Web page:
Patti Brindley Cradic wants to see more women living their dreams.
“Seize every opportunity. It doesn’t matter if you’re in your 60s, 30s or 90s,” she said. “Don’t let age define you.”
She is 65 years old. Over the past five years, she’s starred in 25 film or television productions, including “Chosen,” “Capone” and “1883,” the prequel to Yellowstone.
In 2020, she finished in the top 20 of a Mrs. United States of America. Five years ago, she eloped to an English estate for a storybook wedding that couldn’t have been more romantic if Emily Brontë had planned it.
“Doesn’t every woman, regardless of age, still have that little girl in her who wants to be a princess?” Cradic asked. “I know I do.”
Like most young women, she didn’t realize this about herself or others until she was almost 40 years old. She was taking a medical history (her first career) and the patient said:
“Honey, there is something you need to know. I may be 90, but inside is a 16-year-old girl who wants to be told she’s beautiful.
Cradic never looked at older women the same way again. Additionally, her appreciation for the unique qualities and beauty of people of all shapes, colors, sizes, and disabilities grew. She began to use her gift to connect with others to encourage and inspire.
The home is Starks, Louisiana, where the population, according to the last census, is 303. She left at the age of 16 to pursue theater studies. She returned in 2012 to care for her aging father Elton Brindley and his wife Shirley. Creativity, art and entertainment run in the family. Her father is a renowned fiddler in Louisiana and East Texas, and is included in Ron Yule’s book, “Louisiana Fiddlers.”
Cradic, her husband Billy and their three cats live in the same little cottage she grew up in in Sand Ridge. This is how the locals call the area. Downsizing their 4,000 square foot home in Odessa, Texas was quite the challenge. The change in the variety of music, art and dining venues available is something the couple continue to discuss and sometimes lament. He is originally from San Diego, but the couple have lived all over the United States. They have 14 grandchildren between them. He has six and she has six and they have two grandchildren as a bonus, she said. Both have siblings they didn’t know until later in life.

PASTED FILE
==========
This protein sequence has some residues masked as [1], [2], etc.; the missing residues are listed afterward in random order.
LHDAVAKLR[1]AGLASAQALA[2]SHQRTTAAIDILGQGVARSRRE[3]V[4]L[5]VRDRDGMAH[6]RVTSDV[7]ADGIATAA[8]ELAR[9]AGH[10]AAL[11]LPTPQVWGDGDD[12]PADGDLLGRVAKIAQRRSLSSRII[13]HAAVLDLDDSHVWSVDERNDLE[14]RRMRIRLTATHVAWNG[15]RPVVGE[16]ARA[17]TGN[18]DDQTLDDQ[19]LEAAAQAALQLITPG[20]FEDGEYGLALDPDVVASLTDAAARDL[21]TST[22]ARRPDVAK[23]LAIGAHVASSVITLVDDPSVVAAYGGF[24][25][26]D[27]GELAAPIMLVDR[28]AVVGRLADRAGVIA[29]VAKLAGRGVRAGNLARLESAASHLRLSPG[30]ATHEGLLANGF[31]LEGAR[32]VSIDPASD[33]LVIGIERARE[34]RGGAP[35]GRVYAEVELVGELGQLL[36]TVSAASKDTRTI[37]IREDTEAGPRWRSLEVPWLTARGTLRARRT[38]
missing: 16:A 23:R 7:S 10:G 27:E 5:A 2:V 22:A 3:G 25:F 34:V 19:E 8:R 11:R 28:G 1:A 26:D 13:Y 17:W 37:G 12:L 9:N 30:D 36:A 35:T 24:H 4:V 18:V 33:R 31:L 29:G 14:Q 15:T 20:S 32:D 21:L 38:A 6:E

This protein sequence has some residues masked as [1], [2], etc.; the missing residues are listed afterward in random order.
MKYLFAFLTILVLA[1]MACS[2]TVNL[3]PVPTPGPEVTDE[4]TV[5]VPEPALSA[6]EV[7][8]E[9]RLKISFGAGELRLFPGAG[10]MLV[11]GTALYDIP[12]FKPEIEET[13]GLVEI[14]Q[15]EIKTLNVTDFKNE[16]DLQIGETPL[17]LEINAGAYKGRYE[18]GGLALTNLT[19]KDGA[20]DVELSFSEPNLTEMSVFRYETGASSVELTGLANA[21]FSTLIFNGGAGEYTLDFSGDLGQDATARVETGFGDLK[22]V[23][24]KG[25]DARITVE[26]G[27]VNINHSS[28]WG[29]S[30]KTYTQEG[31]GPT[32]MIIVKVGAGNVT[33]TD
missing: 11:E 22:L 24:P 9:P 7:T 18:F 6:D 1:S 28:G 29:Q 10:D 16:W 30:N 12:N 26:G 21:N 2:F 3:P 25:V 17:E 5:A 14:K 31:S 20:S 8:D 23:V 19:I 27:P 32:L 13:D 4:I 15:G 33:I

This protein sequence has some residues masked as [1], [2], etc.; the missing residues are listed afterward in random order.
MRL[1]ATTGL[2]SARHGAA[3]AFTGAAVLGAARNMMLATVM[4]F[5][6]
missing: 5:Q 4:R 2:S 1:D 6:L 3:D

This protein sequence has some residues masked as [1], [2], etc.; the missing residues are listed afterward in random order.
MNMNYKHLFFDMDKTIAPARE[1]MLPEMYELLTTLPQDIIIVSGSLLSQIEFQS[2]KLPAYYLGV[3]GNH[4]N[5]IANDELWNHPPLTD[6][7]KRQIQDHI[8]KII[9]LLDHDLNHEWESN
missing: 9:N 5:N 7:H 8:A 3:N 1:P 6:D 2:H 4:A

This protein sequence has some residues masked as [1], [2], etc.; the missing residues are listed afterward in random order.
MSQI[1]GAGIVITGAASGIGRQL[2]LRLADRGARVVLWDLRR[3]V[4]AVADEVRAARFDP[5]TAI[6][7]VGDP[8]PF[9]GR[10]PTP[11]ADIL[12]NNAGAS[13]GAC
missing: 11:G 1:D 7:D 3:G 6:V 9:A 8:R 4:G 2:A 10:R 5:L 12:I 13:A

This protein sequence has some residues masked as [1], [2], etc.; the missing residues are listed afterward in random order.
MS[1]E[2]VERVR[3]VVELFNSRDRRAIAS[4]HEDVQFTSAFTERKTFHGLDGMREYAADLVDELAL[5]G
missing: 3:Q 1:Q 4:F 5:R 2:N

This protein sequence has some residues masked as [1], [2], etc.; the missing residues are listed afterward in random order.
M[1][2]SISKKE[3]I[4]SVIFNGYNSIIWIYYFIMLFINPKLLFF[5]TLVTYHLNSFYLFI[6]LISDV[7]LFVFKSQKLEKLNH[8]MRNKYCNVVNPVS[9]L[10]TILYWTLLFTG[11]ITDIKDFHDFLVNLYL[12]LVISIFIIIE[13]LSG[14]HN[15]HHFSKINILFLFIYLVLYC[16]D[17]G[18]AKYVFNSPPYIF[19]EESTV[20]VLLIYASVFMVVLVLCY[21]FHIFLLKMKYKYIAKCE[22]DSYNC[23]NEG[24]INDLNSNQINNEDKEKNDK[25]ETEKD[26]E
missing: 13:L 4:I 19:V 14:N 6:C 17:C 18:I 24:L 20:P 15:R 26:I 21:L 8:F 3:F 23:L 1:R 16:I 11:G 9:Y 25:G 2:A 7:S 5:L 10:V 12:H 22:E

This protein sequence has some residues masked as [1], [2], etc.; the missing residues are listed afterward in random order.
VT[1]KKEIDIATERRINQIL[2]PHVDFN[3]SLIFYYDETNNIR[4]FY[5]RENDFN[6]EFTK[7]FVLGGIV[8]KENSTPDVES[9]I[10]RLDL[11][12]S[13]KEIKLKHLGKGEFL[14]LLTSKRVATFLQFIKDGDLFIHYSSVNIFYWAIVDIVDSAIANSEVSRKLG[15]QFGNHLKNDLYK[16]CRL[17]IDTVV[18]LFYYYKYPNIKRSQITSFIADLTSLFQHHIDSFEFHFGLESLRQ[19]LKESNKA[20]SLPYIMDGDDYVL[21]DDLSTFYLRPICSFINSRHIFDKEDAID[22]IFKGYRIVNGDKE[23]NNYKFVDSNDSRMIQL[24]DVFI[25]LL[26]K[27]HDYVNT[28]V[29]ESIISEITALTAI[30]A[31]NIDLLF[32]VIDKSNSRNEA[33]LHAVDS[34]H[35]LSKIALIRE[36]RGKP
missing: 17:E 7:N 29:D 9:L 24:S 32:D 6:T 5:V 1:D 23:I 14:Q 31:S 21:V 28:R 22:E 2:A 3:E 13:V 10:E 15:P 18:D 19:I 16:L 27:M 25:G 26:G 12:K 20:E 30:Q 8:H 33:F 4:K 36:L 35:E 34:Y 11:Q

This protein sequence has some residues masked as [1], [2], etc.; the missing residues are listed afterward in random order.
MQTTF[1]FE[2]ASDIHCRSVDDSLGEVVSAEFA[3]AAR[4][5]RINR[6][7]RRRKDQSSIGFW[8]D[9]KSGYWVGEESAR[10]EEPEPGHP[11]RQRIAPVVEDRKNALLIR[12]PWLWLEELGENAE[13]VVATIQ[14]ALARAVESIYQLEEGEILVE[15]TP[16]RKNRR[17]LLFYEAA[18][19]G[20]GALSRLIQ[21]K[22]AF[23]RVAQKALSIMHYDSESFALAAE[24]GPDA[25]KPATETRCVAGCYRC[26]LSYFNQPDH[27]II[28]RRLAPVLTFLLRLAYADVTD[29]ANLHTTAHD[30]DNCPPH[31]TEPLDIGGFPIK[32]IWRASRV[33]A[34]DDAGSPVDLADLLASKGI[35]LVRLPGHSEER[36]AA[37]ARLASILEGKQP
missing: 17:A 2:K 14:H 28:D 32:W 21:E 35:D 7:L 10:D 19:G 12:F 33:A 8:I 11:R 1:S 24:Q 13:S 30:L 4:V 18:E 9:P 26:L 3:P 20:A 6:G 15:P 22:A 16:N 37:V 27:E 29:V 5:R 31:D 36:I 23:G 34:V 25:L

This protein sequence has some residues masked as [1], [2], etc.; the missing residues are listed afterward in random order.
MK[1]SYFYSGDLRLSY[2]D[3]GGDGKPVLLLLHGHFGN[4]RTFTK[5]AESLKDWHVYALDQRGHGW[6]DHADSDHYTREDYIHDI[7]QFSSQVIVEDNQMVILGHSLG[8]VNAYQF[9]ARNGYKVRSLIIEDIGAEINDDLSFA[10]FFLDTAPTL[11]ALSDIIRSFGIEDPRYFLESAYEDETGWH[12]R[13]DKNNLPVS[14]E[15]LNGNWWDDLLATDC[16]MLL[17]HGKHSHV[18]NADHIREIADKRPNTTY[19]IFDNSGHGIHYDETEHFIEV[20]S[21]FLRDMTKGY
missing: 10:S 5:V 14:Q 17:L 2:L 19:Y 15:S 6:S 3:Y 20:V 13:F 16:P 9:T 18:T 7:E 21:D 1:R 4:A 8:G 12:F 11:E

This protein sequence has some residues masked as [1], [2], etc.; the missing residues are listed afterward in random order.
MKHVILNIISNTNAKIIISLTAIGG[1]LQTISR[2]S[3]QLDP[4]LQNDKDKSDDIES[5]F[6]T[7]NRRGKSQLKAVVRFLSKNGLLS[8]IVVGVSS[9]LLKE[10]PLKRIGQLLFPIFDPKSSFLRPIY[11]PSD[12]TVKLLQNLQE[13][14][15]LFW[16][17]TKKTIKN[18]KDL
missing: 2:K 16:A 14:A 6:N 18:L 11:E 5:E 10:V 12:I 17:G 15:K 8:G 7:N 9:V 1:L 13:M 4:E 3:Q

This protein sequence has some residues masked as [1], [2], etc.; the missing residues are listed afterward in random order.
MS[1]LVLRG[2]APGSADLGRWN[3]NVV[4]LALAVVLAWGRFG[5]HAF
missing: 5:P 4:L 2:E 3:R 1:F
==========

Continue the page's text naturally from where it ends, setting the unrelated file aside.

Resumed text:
The house was built by his father and his uncle. It’s been remodeled by her husband and it’s decked out with some of Cradic’s fanciful, hand-painted favorite bikes. She is a painter and most of her subjects are print-style angels. His work has been shown more recently in the Sulfur and Port Arthur galleries.
William “Billy” and Patti Brindley Cradic met as colleagues 21 years ago. Both are retired flight attendants from Southwest Airlines, Cradic’s second career.
“I remember when I first met Billy, and that’s no lie,” she said. “I fell in love with him immediately. My skin would burst into red spots every time I was around him. I didn’t want to play games. I wanted to know if he was interested or not, so after a few flights together I just told her there was something about me you should know; I have a really big crush on you.
Turns out he also had a “really big” crush on her.
They were planning a wedding at Sulfur Castle, when she looked at Billy and said, “Why not just run away?”
He jumped at the idea and moved from a local ‘castle’ to an English estate.
“I called a wedding planner at Chatsworth House,” Cradic said.
In the film ‘Pride and Prejudice’ Chatsworth Estate was used as Pemberley, Mr Darcy’s residence.
“I was already in touch with a theatrical company in Bath, England, and they sent here a big box of professional costumes worn by Mr. Darcy in ‘Pride and Prejudice’ for Billy to try on. I already had my dress.
“For seven days we lived on this 50,000 acre estate where the Duke and Duchess of Devonshire live,” Billy said. “It was perfect, magically perfect.”
no pageant girl